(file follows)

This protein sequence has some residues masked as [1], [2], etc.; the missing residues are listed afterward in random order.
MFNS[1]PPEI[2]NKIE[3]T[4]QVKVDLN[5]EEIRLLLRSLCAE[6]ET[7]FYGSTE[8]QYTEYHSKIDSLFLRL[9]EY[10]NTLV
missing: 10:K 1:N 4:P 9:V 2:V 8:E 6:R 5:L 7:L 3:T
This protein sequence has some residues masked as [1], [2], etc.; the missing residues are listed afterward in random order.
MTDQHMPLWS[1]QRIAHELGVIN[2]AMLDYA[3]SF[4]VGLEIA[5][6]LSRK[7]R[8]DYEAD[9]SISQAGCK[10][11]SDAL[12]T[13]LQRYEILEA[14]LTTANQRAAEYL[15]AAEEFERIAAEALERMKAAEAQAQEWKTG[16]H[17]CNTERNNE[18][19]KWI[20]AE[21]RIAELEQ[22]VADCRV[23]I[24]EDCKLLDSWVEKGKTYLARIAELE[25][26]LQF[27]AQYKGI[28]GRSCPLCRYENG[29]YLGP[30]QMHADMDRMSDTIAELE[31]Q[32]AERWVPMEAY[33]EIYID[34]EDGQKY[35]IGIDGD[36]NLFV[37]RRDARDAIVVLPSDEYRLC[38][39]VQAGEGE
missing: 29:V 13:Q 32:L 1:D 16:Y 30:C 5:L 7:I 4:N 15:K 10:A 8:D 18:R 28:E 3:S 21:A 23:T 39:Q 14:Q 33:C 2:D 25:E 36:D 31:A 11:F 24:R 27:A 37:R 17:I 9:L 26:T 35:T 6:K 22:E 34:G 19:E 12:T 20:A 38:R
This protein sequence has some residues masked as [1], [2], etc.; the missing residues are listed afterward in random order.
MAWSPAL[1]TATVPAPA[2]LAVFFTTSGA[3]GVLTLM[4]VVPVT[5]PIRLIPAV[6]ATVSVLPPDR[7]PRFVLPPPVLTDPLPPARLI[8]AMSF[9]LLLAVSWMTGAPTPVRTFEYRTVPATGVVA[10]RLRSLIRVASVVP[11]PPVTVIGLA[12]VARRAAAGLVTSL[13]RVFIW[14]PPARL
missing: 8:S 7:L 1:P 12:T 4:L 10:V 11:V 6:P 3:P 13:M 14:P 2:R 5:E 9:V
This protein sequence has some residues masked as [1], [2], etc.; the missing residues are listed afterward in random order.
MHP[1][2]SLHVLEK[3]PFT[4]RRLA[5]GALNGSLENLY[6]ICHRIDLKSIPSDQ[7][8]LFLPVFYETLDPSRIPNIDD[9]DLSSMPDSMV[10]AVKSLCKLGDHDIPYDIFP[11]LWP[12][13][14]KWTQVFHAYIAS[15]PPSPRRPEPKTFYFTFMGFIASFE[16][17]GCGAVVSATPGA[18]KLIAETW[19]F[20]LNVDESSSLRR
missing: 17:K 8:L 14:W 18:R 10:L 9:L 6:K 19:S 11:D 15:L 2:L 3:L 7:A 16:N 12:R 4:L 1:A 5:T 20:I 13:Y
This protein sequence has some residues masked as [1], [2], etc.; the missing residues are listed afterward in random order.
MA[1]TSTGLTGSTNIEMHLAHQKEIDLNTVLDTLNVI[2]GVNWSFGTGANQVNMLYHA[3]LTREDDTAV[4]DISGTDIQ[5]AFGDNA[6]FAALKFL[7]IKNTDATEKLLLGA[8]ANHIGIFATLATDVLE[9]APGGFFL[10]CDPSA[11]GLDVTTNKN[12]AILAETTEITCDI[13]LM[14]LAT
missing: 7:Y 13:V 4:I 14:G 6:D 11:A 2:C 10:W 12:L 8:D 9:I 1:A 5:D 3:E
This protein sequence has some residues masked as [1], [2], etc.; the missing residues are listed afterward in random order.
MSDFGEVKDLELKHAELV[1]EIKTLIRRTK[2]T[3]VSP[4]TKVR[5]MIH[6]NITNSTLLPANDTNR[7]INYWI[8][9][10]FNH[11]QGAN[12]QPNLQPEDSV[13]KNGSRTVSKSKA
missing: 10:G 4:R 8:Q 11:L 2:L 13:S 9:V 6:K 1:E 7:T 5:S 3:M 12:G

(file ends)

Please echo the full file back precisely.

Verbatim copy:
This protein sequence has some residues masked as [1], [2], etc.; the missing residues are listed afterward in random order.
MFNS[1]PPEI[2]NKIE[3]T[4]QVKVDLN[5]EEIRLLLRSLCAE[6]ET[7]FYGSTE[8]QYTEYHSKIDSLFLRL[9]EY[10]NTLV
missing: 10:K 1:N 4:P 9:V 2:V 8:E 6:R 5:L 7:L 3:T
This protein sequence has some residues masked as [1], [2], etc.; the missing residues are listed afterward in random order.
MTDQHMPLWS[1]QRIAHELGVIN[2]AMLDYA[3]SF[4]VGLEIA[5][6]LSRK[7]R[8]DYEAD[9]SISQAGCK[10][11]SDAL[12]T[13]LQRYEILEA[14]LTTANQRAAEYL[15]AAEEFERIAAEALERMKAAEAQAQEWKTG[16]H[17]CNTERNNE[18][19]KWI[20]AE[21]RIAELEQ[22]VADCRV[23]I[24]EDCKLLDSWVEKGKTYLARIAELE[25][26]LQF[27]AQYKGI[28]GRSCPLCRYENG[29]YLGP[30]QMHADMDRMSDTIAELE[31]Q[32]AERWVPMEAY[33]EIYID[34]EDGQKY[35]IGIDGD[36]NLFV[37]RRDARDAIVVLPSDEYRLC[38][39]VQAGEGE
missing: 29:V 13:Q 32:L 1:D 16:Y 30:C 5:L 7:I 4:N 15:K 10:A 8:D 18:R 28:E 3:S 21:A 23:T 39:Q 14:Q 33:C 2:D 25:E 36:D 31:A 11:F 24:R 27:A 37:R 17:I 9:L 26:T 35:T 6:K 22:E 34:G 19:E 12:T 20:A 38:R
This protein sequence has some residues masked as [1], [2], etc.; the missing residues are listed afterward in random order.
MAWSPAL[1]TATVPAPA[2]LAVFFTTSGA[3]GVLTLM[4]VVPVT[5]PIRLIPAV[6]ATVSVLPPDR[7]PRFVLPPPVLTDPLPPARLI[8]AMSF[9]LLLAVSWMTGAPTPVRTFEYRTVPATGVVA[10]RLRSLIRVASVVP[11]PPVTVIGLA[12]VARRAAAGLVTSL[13]RVFIW[14]PPARL
missing: 8:S 7:L 1:P 12:T 4:L 10:V 11:V 6:P 3:P 13:M 14:P 2:R 5:E 9:V
This protein sequence has some residues masked as [1], [2], etc.; the missing residues are listed afterward in random order.
MHP[1][2]SLHVLEK[3]PFT[4]RRLA[5]GALNGSLENLY[6]ICHRIDLKSIPSDQ[7][8]LFLPVFYETLDPSRIPNIDD[9]DLSSMPDSMV[10]AVKSLCKLGDHDIPYDIFP[11]LWP[12][13][14]KWTQVFHAYIAS[15]PPSPRRPEPKTFYFTFMGFIASFE[16][17]GCGAVVSATPGA[18]KLIAETW[19]F[20]LNVDESSSLRR
missing: 17:K 8:L 14:W 18:R 10:L 9:L 6:K 19:S 11:D 15:L 2:L 3:L 7:A 16:N 12:R 4:L 1:A 5:T 20:I 13:Y
This protein sequence has some residues masked as [1], [2], etc.; the missing residues are listed afterward in random order.
MA[1]TSTGLTGSTNIEMHLAHQKEIDLNTVLDTLNVI[2]GVNWSFGTGANQVNMLYHA[3]LTREDDTAV[4]DISGTDIQ[5]AFGDNA[6]FAALKFL[7]IKNTDATEKLLLGA[8]ANHIGIFATLATDVLE[9]APGGFFL[10]CDPSA[11]GLDVTTNKN[12]AILAETTEITCDI[13]LM[14]LAT
missing: 7:Y 13:V 4:I 14:G 6:D 11:A 2:C 10:W 12:L 8:D 9:I 1:A 5:D 3:E
This protein sequence has some residues masked as [1], [2], etc.; the missing residues are listed afterward in random order.
MSDFGEVKDLELKHAELV[1]EIKTLIRRTK[2]T[3]VSP[4]TKVR[5]MIH[6]NITNSTLLPANDTNR[7]INYWI[8][9][10]FNH[11]QGAN[12]QPNLQPEDSV[13]KNGSRTVSKSKA
missing: 10:G 4:R 8:Q 11:L 2:L 13:S 9:V 6:K 1:E 7:T 5:S 3:M 12:G